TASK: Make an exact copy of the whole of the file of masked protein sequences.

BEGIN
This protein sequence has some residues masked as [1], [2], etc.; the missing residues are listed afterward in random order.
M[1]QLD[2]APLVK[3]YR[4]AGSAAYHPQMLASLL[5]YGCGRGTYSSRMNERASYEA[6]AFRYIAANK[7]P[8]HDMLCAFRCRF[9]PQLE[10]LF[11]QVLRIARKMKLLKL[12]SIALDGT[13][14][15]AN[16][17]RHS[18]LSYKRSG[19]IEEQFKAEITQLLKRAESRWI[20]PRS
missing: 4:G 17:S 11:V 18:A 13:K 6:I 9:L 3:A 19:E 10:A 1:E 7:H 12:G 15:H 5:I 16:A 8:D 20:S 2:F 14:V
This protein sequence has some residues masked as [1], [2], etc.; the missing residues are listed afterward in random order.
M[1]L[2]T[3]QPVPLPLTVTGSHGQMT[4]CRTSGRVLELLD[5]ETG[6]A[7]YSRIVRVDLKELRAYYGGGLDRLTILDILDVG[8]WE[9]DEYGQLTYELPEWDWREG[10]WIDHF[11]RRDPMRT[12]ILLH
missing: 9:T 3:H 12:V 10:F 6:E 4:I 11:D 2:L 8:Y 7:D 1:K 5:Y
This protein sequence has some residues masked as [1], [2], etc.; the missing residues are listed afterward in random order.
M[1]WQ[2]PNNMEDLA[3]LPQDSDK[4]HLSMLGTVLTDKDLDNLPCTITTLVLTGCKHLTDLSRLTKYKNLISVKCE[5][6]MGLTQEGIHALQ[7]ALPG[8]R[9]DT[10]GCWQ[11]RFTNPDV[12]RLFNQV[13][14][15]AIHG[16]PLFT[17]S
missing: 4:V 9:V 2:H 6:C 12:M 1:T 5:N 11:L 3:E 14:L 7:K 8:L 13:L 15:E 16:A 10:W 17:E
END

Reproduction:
This protein sequence has some residues masked as [1], [2], etc.; the missing residues are listed afterward in random order.
M[1]QLD[2]APLVK[3]YR[4]AGSAAYHPQMLASLL[5]YGCGRGTYSSRMNERASYEA[6]AFRYIAANK[7]P[8]HDMLCAFRCRF[9]PQLE[10]LF[11]QVLRIARKMKLLKL[12]SIALDGT[13][14][15]AN[16][17]RHS[18]LSYKRSG[19]IEEQFKAEITQLLKRAESRWI[20]PRS
missing: 4:G 17:S 11:V 18:A 13:K 6:I 9:L 3:A 19:E 10:A 1:E 7:H 12:G 15:H 5:I 16:A 8:D 20:S 2:F 14:V
This protein sequence has some residues masked as [1], [2], etc.; the missing residues are listed afterward in random order.
M[1]L[2]T[3]QPVPLPLTVTGSHGQMT[4]CRTSGRVLELLD[5]ETG[6]A[7]YSRIVRVDLKELRAYYGGGLDRLTILDILDVG[8]WE[9]DEYGQLTYELPEWDWREG[10]WIDHF[11]RRDPMRT[12]ILLH
missing: 9:T 3:H 12:V 10:F 6:E 4:I 11:D 2:L 8:Y 7:D 1:K 5:Y
This protein sequence has some residues masked as [1], [2], etc.; the missing residues are listed afterward in random order.
M[1]WQ[2]PNNMEDLA[3]LPQDSDK[4]HLSMLGTVLTDKDLDNLPCTITTLVLTGCKHLTDLSRLTKYKNLISVKCE[5][6]MGLTQEGIHALQ[7]ALPG[8]R[9]DT[10]GCWQ[11]RFTNPDV[12]RLFNQV[13][14][15]AIHG[16]PLFT[17]S
missing: 4:V 9:V 2:H 6:C 12:M 1:T 5:N 11:L 3:E 14:L 7:K 8:L 13:L 15:E 16:A 10:W 17:E